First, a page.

Ancient technology/novel nanomaterials: casting titanium carbide nanowires
Z. Zhang, Y. Wang, J. Frenzel.
CrystEngComm, 12, 2835-2840, (2010)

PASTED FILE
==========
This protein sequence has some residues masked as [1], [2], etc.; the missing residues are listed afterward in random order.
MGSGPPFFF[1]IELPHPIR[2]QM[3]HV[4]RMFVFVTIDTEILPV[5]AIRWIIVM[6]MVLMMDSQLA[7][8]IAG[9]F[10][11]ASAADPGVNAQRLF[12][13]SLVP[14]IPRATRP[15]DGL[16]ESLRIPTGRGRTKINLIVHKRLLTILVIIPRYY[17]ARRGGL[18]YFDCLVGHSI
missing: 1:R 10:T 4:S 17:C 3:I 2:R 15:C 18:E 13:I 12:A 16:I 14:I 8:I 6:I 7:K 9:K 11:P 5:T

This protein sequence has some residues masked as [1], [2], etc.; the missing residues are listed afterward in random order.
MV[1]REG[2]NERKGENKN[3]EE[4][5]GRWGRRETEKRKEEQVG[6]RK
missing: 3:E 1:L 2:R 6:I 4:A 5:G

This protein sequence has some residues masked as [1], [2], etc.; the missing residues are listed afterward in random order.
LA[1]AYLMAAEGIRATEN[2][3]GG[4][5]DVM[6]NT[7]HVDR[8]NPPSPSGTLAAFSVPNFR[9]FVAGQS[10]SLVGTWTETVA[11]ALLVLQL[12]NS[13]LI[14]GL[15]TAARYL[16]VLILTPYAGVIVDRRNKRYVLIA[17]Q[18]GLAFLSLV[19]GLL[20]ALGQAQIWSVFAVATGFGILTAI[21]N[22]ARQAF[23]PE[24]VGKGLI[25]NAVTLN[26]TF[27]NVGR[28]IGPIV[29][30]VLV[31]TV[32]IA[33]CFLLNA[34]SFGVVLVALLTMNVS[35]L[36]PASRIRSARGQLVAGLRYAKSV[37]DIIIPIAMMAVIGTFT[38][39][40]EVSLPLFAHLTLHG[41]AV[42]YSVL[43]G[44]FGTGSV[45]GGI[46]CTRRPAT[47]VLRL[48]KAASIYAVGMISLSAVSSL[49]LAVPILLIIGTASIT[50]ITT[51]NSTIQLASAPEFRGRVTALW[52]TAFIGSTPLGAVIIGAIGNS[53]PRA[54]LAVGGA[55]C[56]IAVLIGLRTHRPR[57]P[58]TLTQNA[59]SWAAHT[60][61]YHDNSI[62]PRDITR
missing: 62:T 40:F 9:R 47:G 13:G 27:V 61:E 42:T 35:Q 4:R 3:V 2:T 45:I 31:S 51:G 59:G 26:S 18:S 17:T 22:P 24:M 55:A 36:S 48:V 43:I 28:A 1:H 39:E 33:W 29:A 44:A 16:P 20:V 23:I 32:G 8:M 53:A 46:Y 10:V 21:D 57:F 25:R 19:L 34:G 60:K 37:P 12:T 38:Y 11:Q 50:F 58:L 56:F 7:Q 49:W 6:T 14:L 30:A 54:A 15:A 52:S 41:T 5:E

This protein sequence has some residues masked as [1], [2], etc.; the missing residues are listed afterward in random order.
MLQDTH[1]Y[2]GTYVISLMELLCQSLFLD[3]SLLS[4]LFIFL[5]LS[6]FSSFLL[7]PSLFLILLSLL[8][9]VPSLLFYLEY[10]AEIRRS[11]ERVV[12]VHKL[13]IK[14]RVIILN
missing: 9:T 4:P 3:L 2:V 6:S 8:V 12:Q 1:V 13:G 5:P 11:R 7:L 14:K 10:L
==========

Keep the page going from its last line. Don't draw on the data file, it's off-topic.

We show here that novel nanomaterials can be fabricated by an ancient casting technology. Titanium carbide (TiC) nanowires have been synthesized by casting NiTi alloys containing a little amount of carbon. The morphology and structure of the TiC nanowires have been investigated using X-ray diffraction, scanning electron microscopy and transmission electron microscopy. The TiC nanowires have a single crystalline structure and grow along the <100> direction. The diameters of the TiC nanowires range from 50 to 500 nm, and their lengths vary from 10 to 100 μm. Moreover, the diameters and lengths of the TiC nanowires can be adjusted by simply changing applied cooling rates during casting. The TiC nanowires have high aspect ratios of 80–500, which are beneficial to their field emission performance. A eutectic reaction mechanism has been presented to explain the formation of the TiC nanowires. The ancient casting technology may be used to synthesize novel nanowires of other metal carbides, oxides or nitrides. Our findings can provide implications for fabricating novel nanomaterials using ancient or traditional technologies.